a. Unusual impact noises
b. Aircraft is in unusual position
c. Sparks, smoke and fire.

In the accident in question a and b were undoubtedly present.

Secondly, the Mayday announcement. Before any planned crash landing a cabin announcement like "Brace Brace" is expected from the flight deck at around 500' AGL. I have always doubted that this will happen at that most senstitive and crucial phase of the emergency. Perhaps Rick767 can shed some light on whether he feels such a call distracts the concentration of the crew.

Topic: RE: More Info On OS F70 Belly Landing
Username: Backfire
Posted 2004-01-14 13:59:12 and read 5202 times.

I think some of you need to think about putting medical attention ahead of airline procedures.

If passengers have just been through an air crash, there's a fair chance that they'll be suffering a degree of shock.

Since shock victims need to be kept warm, it's hardly a responsible move to evacuate them into the middle of a snow-covered field in freezing temperatures.

Topic: RE: More Info On OS F70 Belly Landing
Username: AR385
Posted 2004-01-14 20:06:56 and read 4987 times.

Backfire,

It's more irresponsible to keep them inside while a fire outside is raging (in this case it wasn't, but the crew had no way of knowing that) They would sure be warm then.

Topic: RE: More Info On OS F70 Belly Landing
Username: Backfire
Posted 2004-01-18 19:56:57 and read 4408 times.

It's more irresponsible to keep them inside while a fire outside is raging (in this case it wasn't but the crew had no way of knowing that)


How do you know what the crew knew? Er...you don't.

Do you really believe that they kept the passengers inside without checking that it would be safe? Don't be ridiculous.

Topic: RE: More Info On OS F70 Belly Landing
Username: Radarbeam
Posted 2004-01-18 20:18:17 and read 4345 times.

-----Do you really believe that they kept the passengers inside without checking that it would be safe? Don't be ridiculous-----

Can you tell me how you would ascertain from the flightdeck that your aircraft didn't suffer some kind of fuel line/tank rupture?

Radarbeam

Topic: RE: More Info On OS F70 Belly Landing
Username: OPNLguy
Posted 2004-01-18 20:28:31 and read 4302 times.

>>>Can you tell me how you would ascertain from the flightdeck that your aircraft didn't suffer some kind of fuel line/tank rupture?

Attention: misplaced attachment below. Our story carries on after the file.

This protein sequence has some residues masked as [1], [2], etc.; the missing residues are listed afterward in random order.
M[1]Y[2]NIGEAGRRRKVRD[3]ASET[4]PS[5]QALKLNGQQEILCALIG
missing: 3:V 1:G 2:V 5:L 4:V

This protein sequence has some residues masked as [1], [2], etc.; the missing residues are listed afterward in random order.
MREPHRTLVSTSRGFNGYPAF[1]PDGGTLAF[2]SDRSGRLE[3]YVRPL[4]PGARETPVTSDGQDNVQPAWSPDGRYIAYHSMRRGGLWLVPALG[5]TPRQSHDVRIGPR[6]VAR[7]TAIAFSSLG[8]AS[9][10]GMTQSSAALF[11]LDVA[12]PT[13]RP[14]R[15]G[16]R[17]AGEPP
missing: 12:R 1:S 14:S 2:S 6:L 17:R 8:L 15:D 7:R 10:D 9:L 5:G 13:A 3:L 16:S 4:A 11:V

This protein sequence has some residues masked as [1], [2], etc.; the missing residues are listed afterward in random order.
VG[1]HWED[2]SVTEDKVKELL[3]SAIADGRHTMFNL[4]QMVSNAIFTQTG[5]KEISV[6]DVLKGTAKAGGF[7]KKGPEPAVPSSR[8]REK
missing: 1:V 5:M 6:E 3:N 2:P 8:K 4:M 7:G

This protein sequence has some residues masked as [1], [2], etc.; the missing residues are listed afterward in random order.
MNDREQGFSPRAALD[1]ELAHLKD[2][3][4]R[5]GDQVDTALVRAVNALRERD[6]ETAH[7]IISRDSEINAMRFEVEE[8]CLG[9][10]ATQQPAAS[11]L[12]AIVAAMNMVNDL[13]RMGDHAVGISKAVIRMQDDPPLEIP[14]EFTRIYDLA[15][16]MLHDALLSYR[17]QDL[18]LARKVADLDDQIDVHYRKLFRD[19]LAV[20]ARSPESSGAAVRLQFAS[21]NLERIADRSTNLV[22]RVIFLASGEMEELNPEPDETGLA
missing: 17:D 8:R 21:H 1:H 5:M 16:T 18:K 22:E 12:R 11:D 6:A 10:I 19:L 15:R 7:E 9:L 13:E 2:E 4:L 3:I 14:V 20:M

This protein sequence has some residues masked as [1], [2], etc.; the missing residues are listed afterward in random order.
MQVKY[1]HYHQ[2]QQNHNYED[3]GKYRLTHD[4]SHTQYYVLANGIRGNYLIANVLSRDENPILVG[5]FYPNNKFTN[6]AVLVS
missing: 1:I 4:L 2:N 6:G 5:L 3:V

They can't. Even if the flightcrew goes back in the cabin, or oustide the aircraft, they can't.

See post #33...

Topic: RE: More Info On OS F70 Belly Landing
Username: Radarbeam
Posted 2004-01-18 20:32:42 and read 4269 times.

I know, I just want Backfire to realize that keeping the passengers inside the aircraft was a gamble and it could have jeopardized the safety of the PAX.



[Edited 2004-01-18 20:34:44]

Topic: RE: More Info On OS F70 Belly Landing
Username: Ka
Posted 2004-01-18 20:37:21 and read 4242 times.

On TV there was an interview with another pax who reported the smell of smoke before the crashlanding. So these are at least 2 pax now (incl the one mentioned in post #0).
No evacuation when at least 2 pax smelled smoke already before the landing?? It is irresponsible to me!!

In the mentioned TV interview the pax also reported that the cabin crew was not informed about the situation.

Personally I expect the investigation to reveal that the pilots did mistakes that an emergency never needed to happen.

KA.

Topic: RE: More Info On OS F70 Belly Landing
Username: UAL747DEN
Posted 2004-01-18 20:54:05 and read 4201 times.

Backfire
The passengers in shock would have sure been warm if the aircraft was on fire huh! Please tell me how you would know if there was a gas leak or small fire?

Topic: RE: More Info On OS F70 Belly Landing
Username: LMML 14/32
Posted 2004-01-18 21:05:27 and read 4174 times.

.........bring out the brandy to keep the pax warmer still .........

Topic: RE: More Info On OS F70 Belly Landing
Username: Fritzi
Posted 2004-01-18 22:49:30 and read 4069 times.

Ka,

About how old was the interviewed passenger? Male or female?

Topic: RE: More Info On OS F70 Belly Landing
Username: Ka
Posted 2004-01-18 23:37:47 and read 4013 times.

Fritzi,
Male, Viennese resident, about 40-45.

KA.

Topic: RE: More Info On OS F70 Belly Landing
Username: KaiGywer
Posted 2004-01-18 23:43:08 and read 3999 times.

Esajh wrote:

When you ask why not do it anyway? When you dump people on the ramp someone is GUARANTEED to get injured or die. That is right, you WILL hurt some one, probably seriously and death has occurred. Remember folks you are pushing dozens or a few hundred people through some small exits. They are over two stories in the air (in most cases) and that slid is extremely steep. You will impact the ramp at a high rate of speed and if all you get are a few broken and sprained ankles, with some footprint bruises in your back you are extremely lucky. People have fallen off the sides of those ramps, as well as crushed their heads on the ground by either falling off or going down headfirst. Remember that you are being pushed by the FAs not to mention the potential panic in the cabin.

OK, first of all, a F100 is not two stories high, from ground to antenna, even with wheels extended. Second, the slide will most likely go straight out, so you will walk on the slide. Third, the door on a F100 is an airstair, meaning the door with steps will be laying on the ground. On the other doors and overwing exits, it'd be almost like walking out on a jetway  Big grin And last, how many hundreds of people can you fit into a F100?